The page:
Woman kissing Joby Baker while Susan Oliver and Jim Hutton do the same in "Looking For Love"  (1964). Jim Hutton with an adoring Connie Stevens in "Never Too Late" (1965).
Above left: Woman kissing Joby Baker while Susan Oliver and Jim Hutton do the same in Looking For Love (1964).
Above right: Jim Hutton with an adoring Connie Stevens in Never Too Late (1965).
Jim Hutton as Lieutenant Graham in "Major Dundee" (1965). A big break for Jim Hutton was the 1966 film "Walk, Don't Run". Cary Grant plays matchmaker for Jim and Samantha Eggar during the 1966 Olympics in Tokyo.
Above left: Jim Hutton as Lieutenant Graham in Major Dundee (1965).
Above right: Walk, Don't Run. Cary Grant plays matchmaker for Jim and Samantha Eggar.
He played opposite Hollywood greats as Jane Fonda in George Roy Hill's Period Of Adjustment (1962) or Burt Lancaster  in The Hallelujah Trail (1965) but the next big break for Jim Hutton was the 1966 film Walk, Don't Run. Cary Grant plays matchmaker for Jim and Samantha Eggar during the 1966 Olympics in Tokyo (Above right). Although Hutton was allowed a few non-comedy "outdoors" roles in Major Dundee (1965) and The Green Berets (1969),  for the most part he was locked into playing gangling young goofs. Jim Hutton starred in nearly a dozen TV movies. However, when all three of his 1965 releases flopped at the box-office his Hollywood stock took a major tumble, particularly when Gene Kelly dropped him from the lead in of A Guide for the Married Man (1967) one month before production started.

In January 1968 newspapers report Jim Hutton and his bride-to-be, Kathe Green (composer Johnny Green's Daughter) heading to London's Westminster Abbey where they plan to wed within a month. For whatever reason this didn't happen.
Jim Hutton and Dorothy Provine in "Who's minding the mint?" (1967). Jim Hutton as Greg Parker, the right hand of Chance Buckman (John Wayne) in "Hellfighters" (1968).
Above left: Jim Hutton and Dorothy Provine in Who's minding the mint? (1967).
Above right: Jim Hutton as Greg Parker, the right hand of Chance Buckman (John Wayne) in Hellfighters (1968).

Film roles dried up and he was relegated to TV work, which coincided with what he called an eight year depression. He did marry Lynni M. Solomon in 1970, although they had a daughter Rebecca in 1971 the marriage would last only three years ending in divorce. "Much of my career downfall was my own fault," he admitted. "And it took two failures at marriage to convince me that I'm a bachelor. I like living with a woman - but it's a mistake for me to marry."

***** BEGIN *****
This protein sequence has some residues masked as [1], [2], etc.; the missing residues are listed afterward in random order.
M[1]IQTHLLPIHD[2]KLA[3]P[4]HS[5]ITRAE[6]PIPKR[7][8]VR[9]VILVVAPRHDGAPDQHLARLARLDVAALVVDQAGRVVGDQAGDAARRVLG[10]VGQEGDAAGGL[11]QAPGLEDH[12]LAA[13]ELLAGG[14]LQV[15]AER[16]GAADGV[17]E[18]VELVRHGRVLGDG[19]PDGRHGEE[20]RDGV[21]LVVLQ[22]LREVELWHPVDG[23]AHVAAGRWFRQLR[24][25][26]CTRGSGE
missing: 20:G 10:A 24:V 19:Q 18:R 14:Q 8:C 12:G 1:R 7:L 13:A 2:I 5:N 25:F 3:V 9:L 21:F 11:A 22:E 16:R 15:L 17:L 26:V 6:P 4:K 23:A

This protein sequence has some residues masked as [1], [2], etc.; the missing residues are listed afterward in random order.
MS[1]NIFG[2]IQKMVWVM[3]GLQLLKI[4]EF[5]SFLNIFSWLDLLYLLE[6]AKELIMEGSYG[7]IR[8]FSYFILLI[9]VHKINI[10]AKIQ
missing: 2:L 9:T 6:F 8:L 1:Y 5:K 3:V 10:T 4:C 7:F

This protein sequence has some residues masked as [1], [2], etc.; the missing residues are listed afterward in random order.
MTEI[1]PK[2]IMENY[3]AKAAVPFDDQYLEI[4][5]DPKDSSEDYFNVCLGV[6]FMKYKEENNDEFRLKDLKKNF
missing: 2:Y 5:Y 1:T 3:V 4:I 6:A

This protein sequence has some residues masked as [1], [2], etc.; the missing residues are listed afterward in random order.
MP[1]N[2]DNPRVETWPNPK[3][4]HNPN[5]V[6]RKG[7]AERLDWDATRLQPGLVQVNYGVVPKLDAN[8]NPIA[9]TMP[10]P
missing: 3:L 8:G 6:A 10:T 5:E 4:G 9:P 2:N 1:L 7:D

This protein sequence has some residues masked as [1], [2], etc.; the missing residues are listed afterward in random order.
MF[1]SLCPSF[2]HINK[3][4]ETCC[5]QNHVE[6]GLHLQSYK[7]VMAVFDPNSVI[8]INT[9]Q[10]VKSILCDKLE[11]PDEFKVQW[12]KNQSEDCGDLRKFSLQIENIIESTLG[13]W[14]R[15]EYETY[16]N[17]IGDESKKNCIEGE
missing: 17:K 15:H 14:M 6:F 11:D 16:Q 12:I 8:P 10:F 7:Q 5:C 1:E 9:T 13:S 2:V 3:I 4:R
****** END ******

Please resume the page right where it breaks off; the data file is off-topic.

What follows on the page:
When finally, in the mid-1970s, he snagged the television for which his screen persona worked quite well: Ellery Queen.  Once he got it, he directed all his energies toward making his characterization exceptional. Hutton refused to view the films of Lee Bowman, George Nader, or Ralph Bellamy as "Ellery Queen" - not wishing to be influenced by their performances. Hutton spent two days at Los Angeles' main library researching the famous fictional detective and the two men who created him. These studies left him convinced that "Ellery Queen," as written, was a patronizing know-it-all, completely without personal warmth or a sense of humor. "That's when I decided to change the character around and make him more human. To do that, I added dimensions not in the books." Without them, Hutton believed he would lose the audience before the first commercial.
"Sure, there will be some 'Ellery Queen' purists who won't like our show because of those liberties," Hutton conceded, "but that can't be helped." "As a matter of fact," Jim added, "it might have been such a 'purist' among the network decision-makers who caused the three-week delay between the announcement that our show was on and the announcement that I would be the star. That three weeks were enough to have driven the 'old' me off into the blue funk," Jim smiled, referring to the 'old' drinking, emotional Hutton.

Surely this became the 'definite' Ellery Queen due to his likable impersonation in the NBC-TV series. The actor was charming and convincing as the self-effacing, deceptively preoccupied criminologist, especially when he turned to the camera 45 minutes into each Ellery Queen episode and invited the folks at home to help him solve the mystery.

According to producer William Link, Ellery Queen was created with Hutton in mind after NBC saw his performance in They Call It Murder. Link described him as the most dedicated actor he'd ever worked with. He recalled that Hutton literally moved into his dressing room during the 7-month production, 7 days a week. He did this in order to study his script in the morning and night and avoid all distractions at the home of women and alcohol. But the crew noticed he drank heavily after production wrapped Friday throughout Saturday.